Supreme Court’s Role in Development of Administrative Law in Nepal


Read the cases of Rajiv Parajuli v. RCCC and Baburam Poudyal v. Secretariat of Council of Ministers in greater details. Previous exam questions point of view.

Below is merely a suggestion of possible topic discussion, and some (not exhaustive or the most illustrative) corresponding cases.

You are free to judge the role in either positive or negative light as long as you support your view evidence, i.e. case laws in this regard. Or, to discuss in terms of time-periods and trends of the court.

 

  • Classification of Administrative Action

Mukti Sharma v. Tek Bahadur (NKP 2017, p.101)



The principles of natural justice apply to only judicial and quasi-judicial decisions. The discretion of HMG to grant approval for prosecution of corruption related allegations is a purely administrative function and not a quasi-judicial function, and hence, the principle of natural justice do not apply to it.

Yagyamurti Banjade v. Bagmati Special Court (NKP 2027, p. 57)

The decision of a judge is judicial, the judicial decision taken by administrative official is quasi-judicial, and the decision regarding administration that is taken by an administrative official (where there is more discretion) is (purely) administrative decision.

 

  • Constitutional Supremacy / Rule of Law

Mithilesh Kumar Singh v. PM Girija Prasad Koirala et al (NKP 2056) (certain sections of Land Act 2021 declared ultra vires)

 

  • Ultra vires

Mithilesh Kumar Singh v. PM Girija Prasad Koirala et al (NKP 2056) (certain sections of Land Act 2021 declared ultra vires)

Padam Kumar Nepali v. Council of Ministers Secretariat (NKP 2052) (some rules of Police Rules 2049 ultra vires)

Ramchandra Gautam v. Ministry of Information and Communication NKP 2052 (certain bylaws of the Gorkhapatra Corporation Employees Service Bylaws ultra vires).

Excess of Jurisdiction/authority

Ramji Shrestha v. District Administration Office Nuwakot (NKP 2042, p.117)

The DAO received a petition regarding a transaction agreement between individuals, upon which it ordered for the execution of a document. The decision was held invalid by SC.

 

  • Jurisdiction of the SC

Alternate Remedy

Ujjwal P. Devkota v. Office of Audit Controller (NKP 2057)

Appeals relating to termination of government employment should be filed with the Administrative Court, which is the prescribed legal remedy, and not as a writ application under the extraordinary jurisdiction of the Supreme Court. Administrative Courts is an alternate legal remedy.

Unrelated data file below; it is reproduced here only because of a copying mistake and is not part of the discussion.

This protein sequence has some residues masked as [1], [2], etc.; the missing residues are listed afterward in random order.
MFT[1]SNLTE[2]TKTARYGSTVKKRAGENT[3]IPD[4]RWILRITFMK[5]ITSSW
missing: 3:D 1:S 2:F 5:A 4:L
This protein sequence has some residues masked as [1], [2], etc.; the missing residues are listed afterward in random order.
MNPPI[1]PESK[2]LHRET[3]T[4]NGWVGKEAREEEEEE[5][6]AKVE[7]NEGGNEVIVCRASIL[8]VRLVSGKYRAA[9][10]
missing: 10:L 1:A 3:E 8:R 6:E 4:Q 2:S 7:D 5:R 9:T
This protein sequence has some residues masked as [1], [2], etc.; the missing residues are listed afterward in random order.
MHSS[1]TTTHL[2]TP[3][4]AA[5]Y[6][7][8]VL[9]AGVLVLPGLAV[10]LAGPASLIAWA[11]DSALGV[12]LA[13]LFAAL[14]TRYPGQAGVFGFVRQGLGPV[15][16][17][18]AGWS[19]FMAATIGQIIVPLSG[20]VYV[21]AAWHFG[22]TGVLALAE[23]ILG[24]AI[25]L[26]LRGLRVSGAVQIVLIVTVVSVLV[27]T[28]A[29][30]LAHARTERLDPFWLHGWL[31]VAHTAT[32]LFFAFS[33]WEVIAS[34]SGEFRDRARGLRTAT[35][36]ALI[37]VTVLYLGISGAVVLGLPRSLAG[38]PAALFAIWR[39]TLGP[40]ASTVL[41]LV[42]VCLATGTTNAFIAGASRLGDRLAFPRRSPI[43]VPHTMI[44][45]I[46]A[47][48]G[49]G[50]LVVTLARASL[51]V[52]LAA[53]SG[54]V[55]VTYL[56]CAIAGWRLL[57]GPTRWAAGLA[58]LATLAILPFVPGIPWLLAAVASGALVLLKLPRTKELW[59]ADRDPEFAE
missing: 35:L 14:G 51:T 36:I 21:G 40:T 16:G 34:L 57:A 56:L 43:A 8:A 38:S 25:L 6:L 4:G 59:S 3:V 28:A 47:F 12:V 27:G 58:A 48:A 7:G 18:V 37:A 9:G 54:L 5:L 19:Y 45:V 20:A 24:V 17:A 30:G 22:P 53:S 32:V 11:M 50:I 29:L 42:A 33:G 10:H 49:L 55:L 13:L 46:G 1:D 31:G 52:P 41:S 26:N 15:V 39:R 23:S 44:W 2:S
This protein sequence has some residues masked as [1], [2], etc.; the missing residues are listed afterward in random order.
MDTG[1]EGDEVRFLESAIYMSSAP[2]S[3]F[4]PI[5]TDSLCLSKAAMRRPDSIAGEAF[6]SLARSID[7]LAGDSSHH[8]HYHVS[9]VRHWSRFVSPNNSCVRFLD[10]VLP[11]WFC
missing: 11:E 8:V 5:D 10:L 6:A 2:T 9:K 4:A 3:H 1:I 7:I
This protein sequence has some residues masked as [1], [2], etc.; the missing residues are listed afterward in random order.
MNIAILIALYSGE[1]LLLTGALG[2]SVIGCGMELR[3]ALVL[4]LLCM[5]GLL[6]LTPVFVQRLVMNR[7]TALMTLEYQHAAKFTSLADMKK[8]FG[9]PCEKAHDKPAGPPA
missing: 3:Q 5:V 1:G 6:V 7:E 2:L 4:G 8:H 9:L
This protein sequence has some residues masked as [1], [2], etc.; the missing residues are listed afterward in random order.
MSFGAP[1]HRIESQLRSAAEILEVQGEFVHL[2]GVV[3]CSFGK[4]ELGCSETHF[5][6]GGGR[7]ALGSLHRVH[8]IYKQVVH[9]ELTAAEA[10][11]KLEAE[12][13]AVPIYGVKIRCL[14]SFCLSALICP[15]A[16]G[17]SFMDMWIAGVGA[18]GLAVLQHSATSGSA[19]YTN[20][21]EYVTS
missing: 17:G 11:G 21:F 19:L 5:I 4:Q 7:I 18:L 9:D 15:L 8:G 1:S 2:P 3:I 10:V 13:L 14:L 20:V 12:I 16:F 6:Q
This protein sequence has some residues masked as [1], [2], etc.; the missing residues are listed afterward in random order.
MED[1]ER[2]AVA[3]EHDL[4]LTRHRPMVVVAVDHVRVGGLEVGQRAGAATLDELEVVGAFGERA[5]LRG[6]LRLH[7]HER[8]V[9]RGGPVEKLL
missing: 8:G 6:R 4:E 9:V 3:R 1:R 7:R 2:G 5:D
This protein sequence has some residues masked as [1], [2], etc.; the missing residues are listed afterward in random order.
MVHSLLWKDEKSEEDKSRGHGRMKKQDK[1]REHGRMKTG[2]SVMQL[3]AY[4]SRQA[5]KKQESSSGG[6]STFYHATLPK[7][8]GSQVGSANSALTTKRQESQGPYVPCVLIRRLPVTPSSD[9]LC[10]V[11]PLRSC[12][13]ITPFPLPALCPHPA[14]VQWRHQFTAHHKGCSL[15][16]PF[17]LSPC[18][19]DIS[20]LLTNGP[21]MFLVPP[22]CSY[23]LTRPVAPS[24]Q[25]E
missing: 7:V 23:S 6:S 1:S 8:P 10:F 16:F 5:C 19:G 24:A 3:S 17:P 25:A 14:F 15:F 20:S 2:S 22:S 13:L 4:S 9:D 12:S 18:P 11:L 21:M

This decision put an end to the practice, after the enforcement of Constitution of 1990, of directly filing writs by employees against whom departmental action had been taken , instead of filing appeal at Admin Court.

 

  • Principles of Natural Justice

Mukti Sharma v. Tek Bahadur (NKP 2017, p.101)

The principles of natural justice apply to only judicial and quasi-judicial decisions. The discretion of HMG to grant approval for prosecution of corruption related allegations is a purely administrative function and not a quasi-judicial function, and hence, the principle of natural justice do not apply to it.

Yagyamurti Banjade v. Durga Das Shrestha (NKP 2027, p.157)

The rule was reinforced in the case of Yagyamurti Banjade v. Durga Das Shrestha (NKP 2027, p.157), where the court expressed the difference between judicial, quasi-judicial and purely administrative, and held that the rule of natural justice must be adopted in quasi-judicial decisions, not in purely administrative decisions.

Reasoned Decision or Speaking Orders

Kalar Thakur Hajam v. District Land Reform Office Saptari (NKP 2043, p.304)-

An official with authority to take a judicial or quasi-judicial decision, while deciding, must consider evidence and decide by giving reasons for the decision.

Use of judicial conscience – The SC of Nepal at times uses the term ‘judicial conscience’, similar in meaning to reasoned decision.

Right to Notice

Gajendra Bahadur v. District Land Reform Office Kathmandu (NKP 2050, p. 671)-  Decision cannot be taken in the absence of the concerned party, by merely publishing notice in a newspaper, without duly serving notice pursuant to the law.

Right to Present Case and Evidence

Nyuchhemaya Tuladhar v. Rupandehi Dist. Court (NKP 2050, p.231)- Where proceedings required inclusion of registered persons other than the borrower, and the auction notice which was published did not include such registered persons, therefore, the proceeding requiring such registered persons to make payment without the opportunity to be heard is against the principle of natural justice. SC order Rupandehi and Ktm dist courts to issue notices to the registered persons.

 

  • Due Process of Law

Gajendra Bahadur v. District Land Reform Office Kathmandu (NKP 2050, p. 671)-  Decision cannot be taken in the absence of the concerned party, by merely publishing notice in a newspaper, without duly serving notice pursuant to the law.

 

Public Interest Litigation / Locus Standi

 Limit on discretionary power

Baburam Poudyal v. Secretariat of Council of Ministers (NKP 2048)

Discretionary power should be exercised not in arbitrary manner, but in a proper and rational way.